Driver, Keep Your Eyes on the Road, Hands Behind the Wheel

FROM THE WEBMD ARCHIVES

Patricia Pena is well aware of the dangers that a cell phone can pose to a motorist who doesn’t pay attention. Patricia Pena’s 2-year-old daughter Morgan was tragically killed in a car accident more than a year back. The driver was on his cellphone when he ran a stop sign at 40 mph.

“Days later, the district attorney called to inform me that he couldn’t do anything. … It is legal to use a cellphone while driving. Pena testified tearfully before a House committee on Wednesday that the driver received only two traffic tickets and a $50 penalty.

Pena also informed the House Subcommittee on Highways and Transit she had since established the Advocates for Cell Phone Safety Group in order to educate people about the dangers of inappropriate wireless phone usage. Although panel members were sympathetic, there was not consensus on the magnitude of the problem or any possible solutions.

“It is my belief cell phone use while driving increases crash risks and adversely affects drivers performance.” … It is something we can’t afford to ignore,” stated Rep. Robert Borski (D.Pa.).

The National Highway Traffic Safety Administration estimates that more than 110 million Americans have cell phones. Half of them have the device in their car.

This is just one part of a complicated puzzle that the driver must solve. The automobile of today is quickly becoming like the Starship Enterprise bridge, complete with onboard navigation systems and computers for downloading email.

According to a recent NHTSA survey, distractions of any kind are responsible for up to 30% of all accident deaths. It was estimated that 1.5 million of the 6.5 million accidents last year were caused by distracted drivers.

It is now up to you to figure out where cell phones are included in this picture. Currently, data is collected by only 20 states, with no standard reporting.

“We are certainly encouraging the states to collect this data. Bob Shelton, Administrator of NHTSA, tells WebMD that we haven’t yet decided if we need a requirement.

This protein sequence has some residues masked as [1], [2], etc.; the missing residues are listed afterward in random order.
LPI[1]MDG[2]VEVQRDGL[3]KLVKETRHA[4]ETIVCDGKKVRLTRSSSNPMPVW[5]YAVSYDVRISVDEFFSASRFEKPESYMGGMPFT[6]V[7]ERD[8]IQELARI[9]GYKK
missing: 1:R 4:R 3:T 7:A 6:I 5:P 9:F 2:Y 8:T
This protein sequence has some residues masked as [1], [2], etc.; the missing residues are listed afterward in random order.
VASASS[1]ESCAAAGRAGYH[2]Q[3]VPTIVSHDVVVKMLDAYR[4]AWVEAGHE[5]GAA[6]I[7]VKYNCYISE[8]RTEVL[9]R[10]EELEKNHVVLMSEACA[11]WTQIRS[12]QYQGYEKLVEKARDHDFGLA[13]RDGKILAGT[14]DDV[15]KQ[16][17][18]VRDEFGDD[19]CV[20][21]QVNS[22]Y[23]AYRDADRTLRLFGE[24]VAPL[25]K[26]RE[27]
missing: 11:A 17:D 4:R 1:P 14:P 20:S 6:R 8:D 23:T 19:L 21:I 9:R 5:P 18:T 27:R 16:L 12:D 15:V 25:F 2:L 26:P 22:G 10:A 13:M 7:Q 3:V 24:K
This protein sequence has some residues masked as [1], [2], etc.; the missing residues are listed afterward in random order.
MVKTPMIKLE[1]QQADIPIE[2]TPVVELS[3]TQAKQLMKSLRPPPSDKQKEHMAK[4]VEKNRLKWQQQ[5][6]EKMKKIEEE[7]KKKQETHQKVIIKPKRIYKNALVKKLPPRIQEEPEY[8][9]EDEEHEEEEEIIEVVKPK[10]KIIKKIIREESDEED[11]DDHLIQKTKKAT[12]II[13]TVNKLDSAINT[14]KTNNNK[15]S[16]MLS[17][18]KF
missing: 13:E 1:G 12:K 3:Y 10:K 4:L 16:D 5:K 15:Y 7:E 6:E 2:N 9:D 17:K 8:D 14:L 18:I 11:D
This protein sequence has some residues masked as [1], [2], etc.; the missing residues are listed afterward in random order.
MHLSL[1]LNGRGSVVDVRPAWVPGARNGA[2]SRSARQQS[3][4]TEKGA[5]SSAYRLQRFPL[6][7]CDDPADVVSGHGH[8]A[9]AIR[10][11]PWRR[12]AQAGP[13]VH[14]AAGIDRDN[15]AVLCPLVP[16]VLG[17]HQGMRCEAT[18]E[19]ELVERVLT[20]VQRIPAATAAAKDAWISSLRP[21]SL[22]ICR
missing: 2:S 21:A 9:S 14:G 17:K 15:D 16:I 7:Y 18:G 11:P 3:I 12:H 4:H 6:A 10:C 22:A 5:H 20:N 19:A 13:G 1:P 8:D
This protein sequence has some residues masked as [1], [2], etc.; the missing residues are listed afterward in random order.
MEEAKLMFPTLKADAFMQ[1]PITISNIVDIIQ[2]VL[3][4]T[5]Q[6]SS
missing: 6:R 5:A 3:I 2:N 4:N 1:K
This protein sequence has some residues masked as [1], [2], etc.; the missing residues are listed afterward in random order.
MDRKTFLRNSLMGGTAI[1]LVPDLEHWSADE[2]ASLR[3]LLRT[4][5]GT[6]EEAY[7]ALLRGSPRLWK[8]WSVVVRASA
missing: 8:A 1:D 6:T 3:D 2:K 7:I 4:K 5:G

According to an analysis by the University of North Carolina Highway Safety Research Center, cell phones were ranked lower than other distractions for drivers in an American Automobile Association study.

An outside object, for example, was the leading cause of death in motorists at 29.4%. Other attention-grabbing factors included radios, other vehicle occupants and eating or drinking. Cell phones were next at less than 1%.

Advocates for Cell Phone Safety Group says that using a mobile phone in a car increases crash risk by 34%-300%. Wireless phone supporters claim that there are 110 million people who make emergency calls every day asking for help.

The President of the Cellular Telecommunications and Internet Association, (CTIA), told the House Committee that his organization is running a public awareness campaign using paid TV and radio spots to highlight the dos and don’ts of cellular communications.

Never look up numbers or take notes.

Avoid using your cell phone when there is heavy traffic or in hazardous conditions.

Keep your calls short.

To place calls, use a hands-free device.

Many lawmakers shared their personal stories of how they tried to keep the car moving despite distractions such as cell phones and babies in the backseat. However, there was a general reluctance at the moment to impose any new laws.

Rep. James Oberstar (R.Minn.), especially when it comes emergency calls, says that “Regulating speech is sticky”. There are also questions about trying to enforce new cell phone restrictions.

Although 39 states have made similar laws over the past five years, none of them have been passed. Approximately one dozen cities have banned cell phone use behind the wheel.

Representatives from large Western states don’t like this approach. Representative Dennis Rehberg (R-Mont) says, “Those of us who represent rural America, with, as a consequence, large expanses open highways… we don’t always wish to have to try to follow… categories created for us by the east side of Potomac.”

A solution could be to ban the use of mobile phones in cars, as they are more dangerous than the ones built into the vehicle. Thomas Dingus is the director of Virginia Tech Transportation Institute. He says that Japan and other countries have passed laws banning hand-held phone use in vehicles.

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Updated 01/24/22